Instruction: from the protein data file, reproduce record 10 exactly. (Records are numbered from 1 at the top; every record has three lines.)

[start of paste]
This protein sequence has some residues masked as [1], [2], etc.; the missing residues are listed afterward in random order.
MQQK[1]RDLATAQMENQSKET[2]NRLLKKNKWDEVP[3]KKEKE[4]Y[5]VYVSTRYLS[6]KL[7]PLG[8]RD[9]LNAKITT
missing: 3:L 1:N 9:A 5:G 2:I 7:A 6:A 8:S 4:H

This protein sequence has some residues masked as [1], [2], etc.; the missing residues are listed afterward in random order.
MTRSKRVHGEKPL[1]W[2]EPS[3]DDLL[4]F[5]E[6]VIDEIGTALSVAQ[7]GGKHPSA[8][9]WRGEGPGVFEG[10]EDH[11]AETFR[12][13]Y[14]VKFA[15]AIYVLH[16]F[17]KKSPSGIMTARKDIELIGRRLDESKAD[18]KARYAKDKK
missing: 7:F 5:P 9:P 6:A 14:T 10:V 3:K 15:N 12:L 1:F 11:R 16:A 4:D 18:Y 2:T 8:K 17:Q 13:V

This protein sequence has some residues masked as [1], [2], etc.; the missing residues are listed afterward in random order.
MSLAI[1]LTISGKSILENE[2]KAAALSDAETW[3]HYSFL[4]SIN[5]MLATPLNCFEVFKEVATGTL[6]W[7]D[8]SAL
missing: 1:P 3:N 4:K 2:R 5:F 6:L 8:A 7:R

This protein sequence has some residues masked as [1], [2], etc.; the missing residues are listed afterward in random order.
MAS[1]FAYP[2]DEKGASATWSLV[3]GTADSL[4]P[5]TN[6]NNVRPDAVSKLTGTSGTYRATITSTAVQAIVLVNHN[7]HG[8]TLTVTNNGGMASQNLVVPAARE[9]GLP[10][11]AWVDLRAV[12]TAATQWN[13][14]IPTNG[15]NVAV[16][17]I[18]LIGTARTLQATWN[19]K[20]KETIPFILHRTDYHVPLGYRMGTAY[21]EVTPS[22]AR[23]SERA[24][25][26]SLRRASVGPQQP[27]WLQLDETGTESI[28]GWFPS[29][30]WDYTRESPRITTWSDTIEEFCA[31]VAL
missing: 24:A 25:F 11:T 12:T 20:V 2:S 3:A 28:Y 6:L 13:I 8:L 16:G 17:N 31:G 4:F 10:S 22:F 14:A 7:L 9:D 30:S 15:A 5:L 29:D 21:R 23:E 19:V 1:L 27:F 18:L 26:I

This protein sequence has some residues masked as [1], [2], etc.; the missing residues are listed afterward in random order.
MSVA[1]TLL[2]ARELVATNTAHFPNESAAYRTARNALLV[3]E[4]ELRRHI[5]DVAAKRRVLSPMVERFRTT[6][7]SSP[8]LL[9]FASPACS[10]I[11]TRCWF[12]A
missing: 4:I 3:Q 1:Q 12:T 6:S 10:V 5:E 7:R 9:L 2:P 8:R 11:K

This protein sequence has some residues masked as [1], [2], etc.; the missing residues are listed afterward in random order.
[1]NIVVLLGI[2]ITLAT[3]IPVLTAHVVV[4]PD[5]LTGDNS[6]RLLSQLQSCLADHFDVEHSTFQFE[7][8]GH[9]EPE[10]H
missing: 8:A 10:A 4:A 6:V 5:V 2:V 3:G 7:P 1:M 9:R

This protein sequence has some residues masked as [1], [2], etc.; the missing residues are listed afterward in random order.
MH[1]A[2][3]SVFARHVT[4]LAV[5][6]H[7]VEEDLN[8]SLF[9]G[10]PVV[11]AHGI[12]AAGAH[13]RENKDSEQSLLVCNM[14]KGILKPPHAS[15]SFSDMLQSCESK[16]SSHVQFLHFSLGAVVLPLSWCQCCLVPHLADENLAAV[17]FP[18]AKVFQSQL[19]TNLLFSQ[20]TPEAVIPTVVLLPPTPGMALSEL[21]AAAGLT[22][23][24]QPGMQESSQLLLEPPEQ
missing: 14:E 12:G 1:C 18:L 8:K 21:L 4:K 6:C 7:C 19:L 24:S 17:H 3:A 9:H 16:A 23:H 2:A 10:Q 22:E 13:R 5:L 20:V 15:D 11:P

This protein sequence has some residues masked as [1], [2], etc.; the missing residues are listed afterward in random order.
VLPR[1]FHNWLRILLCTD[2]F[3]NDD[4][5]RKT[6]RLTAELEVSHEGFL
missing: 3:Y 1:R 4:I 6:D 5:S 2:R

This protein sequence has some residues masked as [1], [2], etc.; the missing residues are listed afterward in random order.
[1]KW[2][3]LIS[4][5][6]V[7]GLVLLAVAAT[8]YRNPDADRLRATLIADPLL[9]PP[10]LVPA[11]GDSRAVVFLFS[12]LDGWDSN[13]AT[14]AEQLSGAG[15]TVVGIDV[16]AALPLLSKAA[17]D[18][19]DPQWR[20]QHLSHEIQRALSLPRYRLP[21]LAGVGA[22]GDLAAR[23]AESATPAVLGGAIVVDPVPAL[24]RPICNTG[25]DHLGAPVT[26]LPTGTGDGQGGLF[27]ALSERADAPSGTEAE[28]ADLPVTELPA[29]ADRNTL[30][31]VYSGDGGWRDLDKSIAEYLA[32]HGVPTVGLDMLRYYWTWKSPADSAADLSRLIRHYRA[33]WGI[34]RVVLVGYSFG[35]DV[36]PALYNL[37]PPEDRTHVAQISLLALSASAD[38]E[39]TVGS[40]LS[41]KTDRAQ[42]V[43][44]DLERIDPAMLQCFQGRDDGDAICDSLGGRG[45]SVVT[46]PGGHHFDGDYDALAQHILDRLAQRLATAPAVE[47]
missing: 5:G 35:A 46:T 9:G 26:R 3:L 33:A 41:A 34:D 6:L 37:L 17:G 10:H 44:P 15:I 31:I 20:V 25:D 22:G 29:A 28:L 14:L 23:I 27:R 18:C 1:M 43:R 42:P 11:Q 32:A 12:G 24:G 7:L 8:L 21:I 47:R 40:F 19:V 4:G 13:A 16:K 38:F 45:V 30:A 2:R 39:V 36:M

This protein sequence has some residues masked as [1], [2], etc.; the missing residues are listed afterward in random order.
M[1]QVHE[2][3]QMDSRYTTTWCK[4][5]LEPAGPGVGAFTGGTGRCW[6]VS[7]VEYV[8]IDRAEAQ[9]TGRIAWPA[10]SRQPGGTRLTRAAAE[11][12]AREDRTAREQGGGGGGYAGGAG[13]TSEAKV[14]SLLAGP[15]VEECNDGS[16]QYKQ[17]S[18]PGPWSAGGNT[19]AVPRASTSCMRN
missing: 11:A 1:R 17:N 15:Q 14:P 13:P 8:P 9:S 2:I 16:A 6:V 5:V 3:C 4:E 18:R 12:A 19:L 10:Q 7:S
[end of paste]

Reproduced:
This protein sequence has some residues masked as [1], [2], etc.; the missing residues are listed afterward in random order.
M[1]QVHE[2][3]QMDSRYTTTWCK[4][5]LEPAGPGVGAFTGGTGRCW[6]VS[7]VEYV[8]IDRAEAQ[9]TGRIAWPA[10]SRQPGGTRLTRAAAE[11][12]AREDRTAREQGGGGGGYAGGAG[13]TSEAKV[14]SLLAGP[15]VEECNDGS[16]QYKQ[17]S[18]PGPWSAGGNT[19]AVPRASTSCMRN
missing: 11:A 1:R 17:N 15:Q 14:P 13:P 8:P 9:S 2:I 16:A 6:V 5:V 3:C 4:E 18:R 12:A 19:L 10:Q 7:S